Growing up…I transitioned from an all black private school to an all white public school… My lips were too big and my curly “Ms. Frizzel” hair (as they used to call it) was made fun of all because I actually had a top lip and my hair wasn’t like their long dull straight hair… Now…watching this I am most disturbed by the fact that the women making the video have zero idea that they are culturally appropriating the nuances of beauty that woman of color are taught to dislike about themselves. Until I grew to love who I am, I would straighten my hair and subdue my features… It’s almost like they are saying our beauty traits are a “style” or “fad” and really only attractive, cute, or unique when they rock them… Feel Free to post an opposing view… if you have one…I will counter whatever it is with sunless tanner and pictures of Bo Derek with cornrows…
Check out the article I got the videos from written by my friend Carla Thomas of STYLE & GRACE
“Ok, soooo the awards are mine? It’s official? Let me drop this single on um right quick”
Sheesh… I’m with EVERYTHING HE SAYS… EVERYTHING…
Poetry at it’s rawest, Kendrick pulled my heart out with this one.
Steve Scalise Tried To Kill a Bill Apologizing For Slavery.
Six years before he (Steve Scalise) spoke to a white supremacist group, House Majority Whip Steve Scalise (R-La.) voted as a state lawmaker against a resolution apologizing for slavery, according to a 1996 article from the Times-Picayune.
Scalise later backed a watered-down version that expressed “regret” for slavery. But the article identifies him as one of two lawmakers on the Louisiana House Governmental Affairs Committee who tried to kill the original resolution, which apologized to African-Americans for the state’s role “in the establishment and maintenance of the institution of slavery.”
Growing up Black in America there are a lot of things I assumed to be common experiences.
I assumed that everyone understood that “tightening up” feeling when a cop pulls up next to you.
I assumed everyone one had “The Talk” with their children about how one has to conduct themselves with police and how being Black means you have to be twice if not three times as good as anyone one else just so people won’t question whether affirmative action got you to your station in life.
It took the overwhelming attention brought to such cases as Trayvon Martin, Mike Brown and Eric Garner and the like for me to realize that no these feelings are not “common” and that for some fear of police is not taught. I also learned that sadly in the case of some police racism has burrowed so deep they have no clue that it factors into their decision making skills.
Check out the following video clips and judge for yourself the difference in police approach with these cases. You’ll notice how those who are outwardly aggressive towards police are not shot on sight but talked down and that for others…well… others aren’t even given a warning let alone the chance to speak…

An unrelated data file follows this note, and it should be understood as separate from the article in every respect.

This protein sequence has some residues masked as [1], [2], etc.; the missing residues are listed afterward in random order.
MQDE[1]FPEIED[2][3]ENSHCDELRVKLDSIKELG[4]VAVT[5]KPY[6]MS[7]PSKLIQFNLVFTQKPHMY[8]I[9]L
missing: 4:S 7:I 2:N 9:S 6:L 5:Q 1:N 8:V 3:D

Am I missing something? What makes the first few videos different from the last two? You tell me?
May I add the last two take place in Ohio…which is an open carry state… I’ll just leave these videos here and wait for your input…
MINNEAPOLIS (October 17, 2014) – Today at the National Association of Black Journalists (NABJ), Board of Directors Meeting, President Bob Butler announced that long-time supporter CNN has withdrawn support of NABJ for the 2015 Convention & Career Fair.
NABJ issued a statement last week, “NABJ Concerned About Atmosphere at CNN for African Americans“, in which NABJ expressed concern over the large number of African-American staff members leaving and being fired from the cable news network. Several African-Americans anchors have left the anchor desk or CNN altogether in the past few years.
Following the release CNN contacted NABJ President Bob Butler and informed him the association’s request for support was denied.
Since that time CNN announced a major layoff in which at least five senior managers were laid off. In the past year nearly a dozen African American managers have resigned, been laid off or were terminated.”
“I understand the company has a right to make personnel decisions,” said NABJ President Bob Butler. “There were not that many African American managers at CNN in the first place. These layoffs have hurt our members tremendously. I am severely disappointed that CNN has ended our partnership.”
NABJ was established as an advocacy group in 1975 in Washington, D.C., and is now the largest organization for journalists of color in the nation. It provides career development, educational support and other services to its members worldwide.